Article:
• Roblox: Any benefit to Roblox’s developers is a benefit to the Roblox platform. Reduced risk means less stolen places and disillusioned developers. It also centralizes code review; with public modules each developer who wants to know if the module is safe must review the code. One experienced developer reviewing code is more worthwhile than a thousand reviews by new scripters and takes man-hours versus man-hour days away from game development. It also helps new developers by simplifying game development by removing the need to check for insecure code (as long as only certified code is used).
  • Module developers: This one is pretty obvious. It protects their IP, taking a huge load off of them and putting it in more specialized hands with lots of practice doing so.
  • Me: I get food on my table. Yay! In addition to monetary compensation, it also increases my notoriety by helping others and proving my worth in a position of trust. It’s a pretty sweet gig if you ask me!
  • Exploiters: This service helps them by… by… Oh, well, I guess this service doesn’t help EVERYONE involved. As the number of certified modules increases, the places for them to hide becomes smaller and smaller as well as less trusted. This distrust devalues whatever module they are hiding in until ultimately they are starved of victims… a dire prospect indeed!

Here are two feature I plan to utilize to keep code safe in addition to my reviews:

  • All protected code will run on my server in an environment without external access except to a single place instance. My server environment has no ‘HTTP service’. The code on my server is completely safe; however, it could cause problems through its interaction with the public code running on the place instance.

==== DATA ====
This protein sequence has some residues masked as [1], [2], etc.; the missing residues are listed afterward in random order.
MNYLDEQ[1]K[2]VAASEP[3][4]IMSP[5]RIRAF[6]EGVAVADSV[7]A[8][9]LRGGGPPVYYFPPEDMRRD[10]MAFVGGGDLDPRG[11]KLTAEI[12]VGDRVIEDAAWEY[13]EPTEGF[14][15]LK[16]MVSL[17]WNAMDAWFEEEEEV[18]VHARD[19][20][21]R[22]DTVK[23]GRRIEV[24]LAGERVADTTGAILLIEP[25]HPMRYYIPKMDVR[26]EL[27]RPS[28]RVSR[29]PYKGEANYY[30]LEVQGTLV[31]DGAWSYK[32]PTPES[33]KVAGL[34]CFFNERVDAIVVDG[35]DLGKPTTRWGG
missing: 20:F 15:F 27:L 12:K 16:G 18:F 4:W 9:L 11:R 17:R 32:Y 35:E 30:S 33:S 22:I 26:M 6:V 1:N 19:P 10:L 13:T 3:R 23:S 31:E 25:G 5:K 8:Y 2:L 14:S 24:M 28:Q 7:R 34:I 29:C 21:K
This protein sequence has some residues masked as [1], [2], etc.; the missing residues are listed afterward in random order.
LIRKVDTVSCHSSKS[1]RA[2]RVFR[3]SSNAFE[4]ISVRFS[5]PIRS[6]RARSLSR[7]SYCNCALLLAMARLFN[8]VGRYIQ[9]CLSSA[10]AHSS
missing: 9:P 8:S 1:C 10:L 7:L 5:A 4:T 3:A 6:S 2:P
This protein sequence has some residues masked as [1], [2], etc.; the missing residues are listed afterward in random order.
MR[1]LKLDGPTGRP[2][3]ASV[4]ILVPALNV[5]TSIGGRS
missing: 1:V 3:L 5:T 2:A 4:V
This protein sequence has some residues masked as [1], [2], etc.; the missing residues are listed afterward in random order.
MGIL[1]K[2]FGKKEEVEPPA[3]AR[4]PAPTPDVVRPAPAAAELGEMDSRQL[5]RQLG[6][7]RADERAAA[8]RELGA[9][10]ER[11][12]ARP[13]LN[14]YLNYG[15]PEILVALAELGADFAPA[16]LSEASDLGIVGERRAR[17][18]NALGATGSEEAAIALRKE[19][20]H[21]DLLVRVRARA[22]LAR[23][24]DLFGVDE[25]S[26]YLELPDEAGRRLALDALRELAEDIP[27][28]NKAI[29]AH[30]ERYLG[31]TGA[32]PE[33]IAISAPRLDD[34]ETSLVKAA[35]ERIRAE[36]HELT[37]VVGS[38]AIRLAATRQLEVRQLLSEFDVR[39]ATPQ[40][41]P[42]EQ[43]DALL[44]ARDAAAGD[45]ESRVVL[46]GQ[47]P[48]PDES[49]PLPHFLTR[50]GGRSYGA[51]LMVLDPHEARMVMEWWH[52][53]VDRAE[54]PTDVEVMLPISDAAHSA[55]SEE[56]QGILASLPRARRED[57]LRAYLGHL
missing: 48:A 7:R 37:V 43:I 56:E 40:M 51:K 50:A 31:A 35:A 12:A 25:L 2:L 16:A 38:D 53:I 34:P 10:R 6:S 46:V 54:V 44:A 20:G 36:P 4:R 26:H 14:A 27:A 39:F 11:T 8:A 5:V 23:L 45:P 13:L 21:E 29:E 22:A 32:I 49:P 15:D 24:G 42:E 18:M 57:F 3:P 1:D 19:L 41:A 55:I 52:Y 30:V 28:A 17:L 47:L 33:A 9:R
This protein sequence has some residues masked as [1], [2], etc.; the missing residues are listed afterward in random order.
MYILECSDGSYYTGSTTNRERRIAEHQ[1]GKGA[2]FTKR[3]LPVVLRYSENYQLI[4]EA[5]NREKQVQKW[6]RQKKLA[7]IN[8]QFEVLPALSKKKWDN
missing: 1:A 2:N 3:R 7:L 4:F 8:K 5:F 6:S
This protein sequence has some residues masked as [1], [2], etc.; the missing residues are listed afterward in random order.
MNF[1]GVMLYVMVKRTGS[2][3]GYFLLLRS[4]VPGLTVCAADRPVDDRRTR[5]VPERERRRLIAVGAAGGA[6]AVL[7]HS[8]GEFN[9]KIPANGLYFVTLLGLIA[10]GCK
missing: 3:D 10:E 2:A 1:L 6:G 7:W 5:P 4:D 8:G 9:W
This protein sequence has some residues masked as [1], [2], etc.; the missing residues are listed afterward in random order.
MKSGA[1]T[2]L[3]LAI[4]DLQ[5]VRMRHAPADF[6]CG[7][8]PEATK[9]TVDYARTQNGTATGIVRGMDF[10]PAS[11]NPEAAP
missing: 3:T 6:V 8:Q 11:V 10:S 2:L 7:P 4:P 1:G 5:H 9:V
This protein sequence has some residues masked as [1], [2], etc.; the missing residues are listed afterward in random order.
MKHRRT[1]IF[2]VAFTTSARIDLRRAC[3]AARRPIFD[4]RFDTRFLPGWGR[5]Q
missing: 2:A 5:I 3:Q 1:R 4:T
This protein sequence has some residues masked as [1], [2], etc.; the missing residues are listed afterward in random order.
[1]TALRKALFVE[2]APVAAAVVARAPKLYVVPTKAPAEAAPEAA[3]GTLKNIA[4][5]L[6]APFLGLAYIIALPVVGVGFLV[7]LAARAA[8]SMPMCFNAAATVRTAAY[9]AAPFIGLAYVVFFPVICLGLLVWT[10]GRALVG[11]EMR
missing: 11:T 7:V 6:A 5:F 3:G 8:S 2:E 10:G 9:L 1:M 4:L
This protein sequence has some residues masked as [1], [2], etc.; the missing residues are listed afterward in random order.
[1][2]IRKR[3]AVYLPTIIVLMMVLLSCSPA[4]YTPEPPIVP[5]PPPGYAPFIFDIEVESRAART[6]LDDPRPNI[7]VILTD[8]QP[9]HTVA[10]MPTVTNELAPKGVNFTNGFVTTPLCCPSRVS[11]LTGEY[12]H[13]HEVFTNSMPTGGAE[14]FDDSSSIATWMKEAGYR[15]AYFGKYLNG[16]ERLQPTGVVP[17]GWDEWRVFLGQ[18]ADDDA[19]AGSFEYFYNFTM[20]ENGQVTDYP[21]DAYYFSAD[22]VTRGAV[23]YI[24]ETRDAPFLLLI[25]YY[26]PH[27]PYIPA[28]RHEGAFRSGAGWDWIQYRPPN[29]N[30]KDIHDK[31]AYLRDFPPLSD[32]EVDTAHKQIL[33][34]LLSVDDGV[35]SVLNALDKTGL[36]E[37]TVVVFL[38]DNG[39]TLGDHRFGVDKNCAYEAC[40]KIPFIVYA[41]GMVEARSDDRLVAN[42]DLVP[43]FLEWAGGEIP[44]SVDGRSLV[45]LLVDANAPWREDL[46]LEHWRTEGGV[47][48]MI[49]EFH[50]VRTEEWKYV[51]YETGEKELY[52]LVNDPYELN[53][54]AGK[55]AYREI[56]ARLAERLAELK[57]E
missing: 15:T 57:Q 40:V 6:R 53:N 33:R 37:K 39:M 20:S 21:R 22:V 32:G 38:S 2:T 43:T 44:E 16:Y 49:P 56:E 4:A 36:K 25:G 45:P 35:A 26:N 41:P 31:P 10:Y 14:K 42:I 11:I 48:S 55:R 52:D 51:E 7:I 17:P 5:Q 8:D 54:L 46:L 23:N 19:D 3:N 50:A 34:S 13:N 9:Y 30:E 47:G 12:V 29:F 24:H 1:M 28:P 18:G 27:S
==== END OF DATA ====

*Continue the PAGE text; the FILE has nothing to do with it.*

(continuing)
• I’ll add in the option for game developers to use my sandbox (found here) to enforce game-specific restrictions on code like removing access to standard library functions, whitelisting and blacklisting instance access, limiting function call depth, or even limiting run time. This will be an optional feature due to the overhead.
Current Progess

I’ve been working on a custom web server built in C and Lua to host this service… Over the weekend I got my domain certificate and enabled HTTPS on the login page:


(Yes, that’s the URL. If you go there now you’ll see exactly that and nothing more. This is the only implemented page. In addition, my server may crash due to odd requests from untested browsers. I quickly hacked together a HTTP parser and am working on a more robust method now. Also note that service may be dropped at anytime as I push updates to core functionality like that parser.)


Protected Module Service Alpha Testers
closed #52

#53

This has strayed way off of the OP’s original question. Keep ideologies and opinions in the announcement for the removal of private modules.